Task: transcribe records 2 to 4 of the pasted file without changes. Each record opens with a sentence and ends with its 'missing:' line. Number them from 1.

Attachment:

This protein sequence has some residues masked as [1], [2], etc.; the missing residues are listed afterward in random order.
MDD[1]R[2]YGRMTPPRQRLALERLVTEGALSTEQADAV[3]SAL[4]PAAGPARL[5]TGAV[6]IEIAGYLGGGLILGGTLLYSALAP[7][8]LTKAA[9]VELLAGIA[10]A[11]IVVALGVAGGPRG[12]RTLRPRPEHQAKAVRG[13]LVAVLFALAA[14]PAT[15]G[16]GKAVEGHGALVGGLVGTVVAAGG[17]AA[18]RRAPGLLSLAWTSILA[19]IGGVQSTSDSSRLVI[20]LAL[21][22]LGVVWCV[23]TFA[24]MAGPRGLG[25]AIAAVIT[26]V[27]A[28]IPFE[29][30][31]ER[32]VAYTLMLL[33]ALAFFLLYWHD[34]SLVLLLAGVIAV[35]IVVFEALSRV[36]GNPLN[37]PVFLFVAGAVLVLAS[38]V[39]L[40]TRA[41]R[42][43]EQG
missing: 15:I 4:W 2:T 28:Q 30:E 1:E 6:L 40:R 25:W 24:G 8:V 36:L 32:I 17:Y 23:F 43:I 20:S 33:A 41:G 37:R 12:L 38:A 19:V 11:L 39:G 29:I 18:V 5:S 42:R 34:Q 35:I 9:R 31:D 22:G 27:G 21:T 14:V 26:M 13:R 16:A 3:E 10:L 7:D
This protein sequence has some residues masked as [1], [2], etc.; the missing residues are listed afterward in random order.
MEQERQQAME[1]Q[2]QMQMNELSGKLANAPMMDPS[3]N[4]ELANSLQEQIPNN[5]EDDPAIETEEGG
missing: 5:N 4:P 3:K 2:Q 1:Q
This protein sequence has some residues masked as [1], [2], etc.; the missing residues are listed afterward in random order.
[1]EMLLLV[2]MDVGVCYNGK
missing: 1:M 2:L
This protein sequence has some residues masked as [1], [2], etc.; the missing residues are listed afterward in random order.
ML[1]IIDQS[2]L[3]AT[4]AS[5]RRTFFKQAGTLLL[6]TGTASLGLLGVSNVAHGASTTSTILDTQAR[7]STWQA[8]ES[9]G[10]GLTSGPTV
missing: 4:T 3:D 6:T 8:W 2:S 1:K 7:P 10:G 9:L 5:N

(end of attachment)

This protein sequence has some residues masked as [1], [2], etc.; the missing residues are listed afterward in random order.
MEQERQQAME[1]Q[2]QMQMNELSGKLANAPMMDPS[3]N[4]ELANSLQEQIPNN[5]EDDPAIETEEGG
missing: 5:N 4:P 3:K 2:Q 1:Q
This protein sequence has some residues masked as [1], [2], etc.; the missing residues are listed afterward in random order.
[1]EMLLLV[2]MDVGVCYNGK
missing: 1:M 2:L
This protein sequence has some residues masked as [1], [2], etc.; the missing residues are listed afterward in random order.
ML[1]IIDQS[2]L[3]AT[4]AS[5]RRTFFKQAGTLLL[6]TGTASLGLLGVSNVAHGASTTSTILDTQAR[7]STWQA[8]ES[9]G[10]GLTSGPTV
missing: 4:T 3:D 6:T 8:W 2:S 1:K 7:P 10:G 9:L 5:N